However, there were lots of things drawing me to Ballarat besides just the site of the iconic skirmish. Among those things was Sovereign Hill, a recreation of Ballarat during the days of the Gold Rush, a bustling frontier town populated with re-enactors who take you back to a rough but vivid era. I love history and re-enactments—have gone so far as to have spent a year as re-enactor myself (American Revolution)—so I was overjoyed with Sovereign Hill. I wandered happily through hotels and miner’s camps, school rooms and stores, the newspaper office and theater, and the wagonwright’s and blacksmith’s shops. The “townsfolk” were delightful and eager to share what they knew about the area’s history and the life of the people they portrayed. Splendid place. If you fancy a bit of Aussie history, I recommend a visit.
Tomorrow, Wednesday, July 15, I’ll be the guest on Lynn Serafinn’s “Create-A-Life” radio show. Lynn is a personal transformation coach based in England, though her on-line radio show is heard everywhere.
The interview will be at noon Central Daylight Time in the US, and at 6pm in England, where Lynn lives. Of course, as is the case with most Blog Talk Radio interviews, it will also be available for listening after the interview ends, but call-in Q&A will only occur during the actual broadcast.
As an FYI for those of you who are in the UK, I’ve just learned from my publisher that the UK distributor, BookSurgeUK, will stop operating after July 30. So if you want the book, you might want to get it now. It will still be available in the UK after July 30, but will ship from the US, which nearly doubles the price. So if you’re considering buying, and you normally order books through AmazonUK, you have two weeks to save money.
The discovery of gold in Australia had, in many ways, a similar effect to the discovery of gold in the United States—a stampede of hopeful fortune seekers. Victoria is not the only place where gold was discovered, but it most closely parallels the explosive growth and ostentatious wealth of California’s great Gold Rush. In fact, many of those who did not strike it rich in California headed for Australia after Aussie gold turned up in 1851.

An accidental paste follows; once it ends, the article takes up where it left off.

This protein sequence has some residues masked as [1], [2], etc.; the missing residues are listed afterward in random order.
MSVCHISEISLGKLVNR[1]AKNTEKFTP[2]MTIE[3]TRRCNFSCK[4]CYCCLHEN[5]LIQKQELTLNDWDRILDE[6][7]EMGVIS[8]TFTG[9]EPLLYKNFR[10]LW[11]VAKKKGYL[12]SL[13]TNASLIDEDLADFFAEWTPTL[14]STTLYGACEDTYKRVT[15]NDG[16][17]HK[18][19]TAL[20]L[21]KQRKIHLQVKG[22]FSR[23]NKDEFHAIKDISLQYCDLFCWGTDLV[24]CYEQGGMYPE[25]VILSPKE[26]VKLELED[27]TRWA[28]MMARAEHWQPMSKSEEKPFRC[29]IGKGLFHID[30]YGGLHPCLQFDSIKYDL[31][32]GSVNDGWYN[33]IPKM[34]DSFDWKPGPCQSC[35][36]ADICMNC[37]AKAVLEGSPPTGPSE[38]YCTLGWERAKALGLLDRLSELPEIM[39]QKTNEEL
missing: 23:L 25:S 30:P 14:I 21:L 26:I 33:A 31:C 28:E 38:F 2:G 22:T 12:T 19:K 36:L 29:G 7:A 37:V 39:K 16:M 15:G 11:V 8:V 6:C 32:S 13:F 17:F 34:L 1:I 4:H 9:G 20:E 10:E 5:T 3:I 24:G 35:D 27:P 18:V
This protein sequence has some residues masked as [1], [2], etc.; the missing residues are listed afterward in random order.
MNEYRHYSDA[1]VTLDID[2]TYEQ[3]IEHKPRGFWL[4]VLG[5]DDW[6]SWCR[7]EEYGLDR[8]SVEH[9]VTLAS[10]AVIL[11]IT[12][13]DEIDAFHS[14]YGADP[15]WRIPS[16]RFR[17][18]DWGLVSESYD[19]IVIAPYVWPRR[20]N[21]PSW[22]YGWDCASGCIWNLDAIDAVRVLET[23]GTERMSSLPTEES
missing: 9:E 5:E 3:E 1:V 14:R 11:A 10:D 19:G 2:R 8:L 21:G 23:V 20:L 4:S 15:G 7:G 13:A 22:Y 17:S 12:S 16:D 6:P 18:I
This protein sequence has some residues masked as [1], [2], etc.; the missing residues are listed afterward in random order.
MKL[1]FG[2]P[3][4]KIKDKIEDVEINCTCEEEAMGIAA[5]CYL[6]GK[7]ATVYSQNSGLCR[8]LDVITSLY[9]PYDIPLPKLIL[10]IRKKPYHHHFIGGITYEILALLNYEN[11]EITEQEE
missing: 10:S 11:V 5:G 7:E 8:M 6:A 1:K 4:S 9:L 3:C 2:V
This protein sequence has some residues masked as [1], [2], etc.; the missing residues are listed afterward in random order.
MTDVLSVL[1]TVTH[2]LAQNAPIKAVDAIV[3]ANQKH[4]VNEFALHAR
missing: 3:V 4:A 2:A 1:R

However, the experience of the gold fields in Australia is more deeply ingrained in the national identity of Australians than California’s is in Americans. That is probably because the United States had a fair bit of history and national identity in place when gold was first struck, while Australia was still quite new. So it was life in the gold fields—the adventure, the “mateship,” the irreverence—that grew into both the legend and the reality of how Australians view themselves. It was, in a way, the experience of the gold fields that gave birth to Australia’s national identity.
This excerpt from the poem The Roaring Days, by iconic Australian poet Henry Lawson, sums up the sentiment.
The night too quickly passes
And we are growing old,
So let us fill our glasses
And toast the Days of Gold;
When finds of wondrous treasure
Set all the South ablaze,
And you and I were faithful mates
All through the roaring days.
Ah, then their hearts were bolder,
And if Dame Fortune frowned
Their swags they’d lightly shoulder
And tramp to other ground.
Oh, they were lion-hearted
Who gave our country birth!
Stout sons, of stoutest fathers born,
From all the lands on earth!
Bendigo was one of the centers of the Victorian gold rush. Mines there went deep, and many survived into the 20th century. I visited the Central Deborah Gold Mine, which was started in 1851 and continued in operation until 1954. The life at this city mine might seem rugged, but was luxurious compared to life in the tented campgrounds of the rural gold fields. There’s a lot more info about the Central Deborah Gold Mine in the book, if you’re interested, but the photo of it is below.